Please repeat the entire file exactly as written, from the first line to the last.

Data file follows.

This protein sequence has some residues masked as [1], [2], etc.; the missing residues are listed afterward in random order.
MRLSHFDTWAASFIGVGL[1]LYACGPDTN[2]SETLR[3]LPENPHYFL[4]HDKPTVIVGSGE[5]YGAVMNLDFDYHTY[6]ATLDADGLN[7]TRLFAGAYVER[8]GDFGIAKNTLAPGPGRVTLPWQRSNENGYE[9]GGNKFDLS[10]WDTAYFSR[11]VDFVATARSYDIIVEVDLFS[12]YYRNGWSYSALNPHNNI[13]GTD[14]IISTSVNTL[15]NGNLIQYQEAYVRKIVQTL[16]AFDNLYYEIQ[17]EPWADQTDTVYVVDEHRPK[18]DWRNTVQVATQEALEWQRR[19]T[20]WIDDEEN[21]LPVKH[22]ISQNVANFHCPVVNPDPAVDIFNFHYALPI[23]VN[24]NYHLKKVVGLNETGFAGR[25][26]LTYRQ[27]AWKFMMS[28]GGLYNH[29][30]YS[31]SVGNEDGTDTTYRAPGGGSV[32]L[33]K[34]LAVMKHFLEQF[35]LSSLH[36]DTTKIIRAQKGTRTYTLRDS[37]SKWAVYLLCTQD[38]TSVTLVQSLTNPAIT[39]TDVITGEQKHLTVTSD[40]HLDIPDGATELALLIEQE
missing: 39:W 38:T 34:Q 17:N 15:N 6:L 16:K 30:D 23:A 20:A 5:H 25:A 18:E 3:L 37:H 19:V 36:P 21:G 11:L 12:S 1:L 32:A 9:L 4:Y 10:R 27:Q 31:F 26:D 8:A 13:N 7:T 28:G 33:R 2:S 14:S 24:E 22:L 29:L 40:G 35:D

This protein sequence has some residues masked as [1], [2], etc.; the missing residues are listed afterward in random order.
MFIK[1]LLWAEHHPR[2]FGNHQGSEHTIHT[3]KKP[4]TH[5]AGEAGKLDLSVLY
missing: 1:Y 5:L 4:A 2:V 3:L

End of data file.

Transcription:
This protein sequence has some residues masked as [1], [2], etc.; the missing residues are listed afterward in random order.
MRLSHFDTWAASFIGVGL[1]LYACGPDTN[2]SETLR[3]LPENPHYFL[4]HDKPTVIVGSGE[5]YGAVMNLDFDYHTY[6]ATLDADGLN[7]TRLFAGAYVER[8]GDFGIAKNTLAPGPGRVTLPWQRSNENGYE[9]GGNKFDLS[10]WDTAYFSR[11]VDFVATARSYDIIVEVDLFS[12]YYRNGWSYSALNPHNNI[13]GTD[14]IISTSVNTL[15]NGNLIQYQEAYVRKIVQTL[16]AFDNLYYEIQ[17]EPWADQTDTVYVVDEHRPK[18]DWRNTVQVATQEALEWQRR[19]T[20]WIDDEEN[21]LPVKH[22]ISQNVANFHCPVVNPDPAVDIFNFHYALPI[23]VN[24]NYHLKKVVGLNETGFAGR[25][26]LTYRQ[27]AWKFMMS[28]GGLYNH[29][30]YS[31]SVGNEDGTDTTYRAPGGGSV[32]L[33]K[34]LAVMKHFLEQF[35]LSSLH[36]DTTKIIRAQKGTRTYTLRDS[37]SKWAVYLLCTQD[38]TSVTLVQSLTNPAIT[39]TDVITGEQKHLTVTSD[40]HLDIPDGATELALLIEQE
missing: 39:W 38:T 34:Q 17:N 15:N 6:L 16:K 30:D 23:A 20:A 5:H 25:A 18:E 3:L 37:H 19:V 36:P 21:G 11:L 12:S 1:L 32:A 9:L 4:Y 10:R 27:Q 31:F 26:D 8:A 13:N 7:T 28:G 33:R 2:S 14:S 24:E 22:L 29:L 40:G 35:D

This protein sequence has some residues masked as [1], [2], etc.; the missing residues are listed afterward in random order.
MFIK[1]LLWAEHHPR[2]FGNHQGSEHTIHT[3]KKP[4]TH[5]AGEAGKLDLSVLY
missing: 1:Y 5:L 4:A 2:V 3:L